The question on everyone’s mind is – when exactly is Toyota going all electric? Toyota Motor Europe’s chief operating officer recently gave some insights into when the automaker could be planning to sell 100% EVs.
After establishing itself as a pioneer in hybrid technology with the introduction of the Prius in 1997, Toyota has fallen behind in fully electric vehicle tech.
With newly elected CEO Koji Sato at the helm, Toyota has accelerated its EV strategy with a series of announcements over the past few weeks.
Although Toyota is sticking with a hybrid strategy, including PHEVs and fuel cell vehicles (FCEVs), the Japanese automaker has recognized the urgency of having fully electric models in its lineup.
Toyota revealed it would develop its own dedicated EV platform to power its next-gen electric vehicles. The platform, set to be launched in 2026, corresponds with its newly announced EV battery tech plans.
By 2027, Toyota aims to have two next-gen EV batteries – a performance and popularized version. Compared to the battery used for the bZ4X, Toyota says its next-gen batteries will increase driving range by 20%, with a 20% to 40% cost reduction.
The news came shortly after several Toyota shareholders said they planned to vote to oust chairman Akio Toyoda over the automaker’s failure to set a date to go all-electric.
Is Toyota going 100% EV in Europe by 2035?
During an interview at Automotive News Europe Congress, Toyota Europe COO Matt Harrison explained the automaker does not support the Euro 7 standard proposed by the EU to slash harmful emissions.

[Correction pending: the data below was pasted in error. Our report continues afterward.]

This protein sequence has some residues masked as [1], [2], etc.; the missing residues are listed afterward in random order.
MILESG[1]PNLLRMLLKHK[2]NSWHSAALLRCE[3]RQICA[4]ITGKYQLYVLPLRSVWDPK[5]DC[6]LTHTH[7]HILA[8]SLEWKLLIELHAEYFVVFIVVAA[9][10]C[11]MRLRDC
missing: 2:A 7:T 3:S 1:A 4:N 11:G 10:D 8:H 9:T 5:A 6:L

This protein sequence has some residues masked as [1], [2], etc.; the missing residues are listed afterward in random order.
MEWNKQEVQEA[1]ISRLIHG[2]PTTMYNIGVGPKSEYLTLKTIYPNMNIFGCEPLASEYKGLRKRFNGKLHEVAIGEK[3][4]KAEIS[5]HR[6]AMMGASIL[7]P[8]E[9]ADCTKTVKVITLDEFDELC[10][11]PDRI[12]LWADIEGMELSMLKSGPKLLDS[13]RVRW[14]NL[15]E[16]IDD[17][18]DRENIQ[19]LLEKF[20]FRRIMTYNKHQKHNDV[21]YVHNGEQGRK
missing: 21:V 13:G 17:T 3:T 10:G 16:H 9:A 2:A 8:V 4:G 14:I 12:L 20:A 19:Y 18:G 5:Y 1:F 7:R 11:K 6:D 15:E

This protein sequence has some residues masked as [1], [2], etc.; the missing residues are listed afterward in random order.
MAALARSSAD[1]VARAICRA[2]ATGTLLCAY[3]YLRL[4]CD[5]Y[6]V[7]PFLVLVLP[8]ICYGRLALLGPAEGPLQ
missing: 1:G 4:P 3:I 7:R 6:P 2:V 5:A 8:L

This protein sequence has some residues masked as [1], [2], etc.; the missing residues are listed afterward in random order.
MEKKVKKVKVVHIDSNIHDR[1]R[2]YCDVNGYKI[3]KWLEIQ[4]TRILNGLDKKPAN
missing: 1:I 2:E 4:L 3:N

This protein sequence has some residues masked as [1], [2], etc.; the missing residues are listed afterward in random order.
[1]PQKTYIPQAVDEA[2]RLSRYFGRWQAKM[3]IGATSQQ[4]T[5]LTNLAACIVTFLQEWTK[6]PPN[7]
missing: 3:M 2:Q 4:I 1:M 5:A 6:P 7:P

The Euro 7, part of the European Green Deal, is the EU’s latest vehicle exhaust emissions standard designed to support ultralow emissions with stricter regulations.
Harrison said he expects the new regulations to be “something more realistic” or toned down. The current standards require automakers to reduce CO2 emissions by 55% by 2030 compared to 2001 as a base level.
Toyota Europe’s leader forecasts Toyota’s EV share in Europe to rise from 0% in 2022 to 15% in 2025 and 55% in 2030. Harrison added:
We will be ready to sell 100 percent BEVs from 2035.
As far as localizing production in Europe, Harrison claimed, “There’s no point in localizing until we’re at the right scale, and at 15 percent in 2025, we wouldn’t be there yet far.” He added the Japanese automaker has no plans to produce EV batteries in Europe in the near term. However, in the future, it could be a possibility.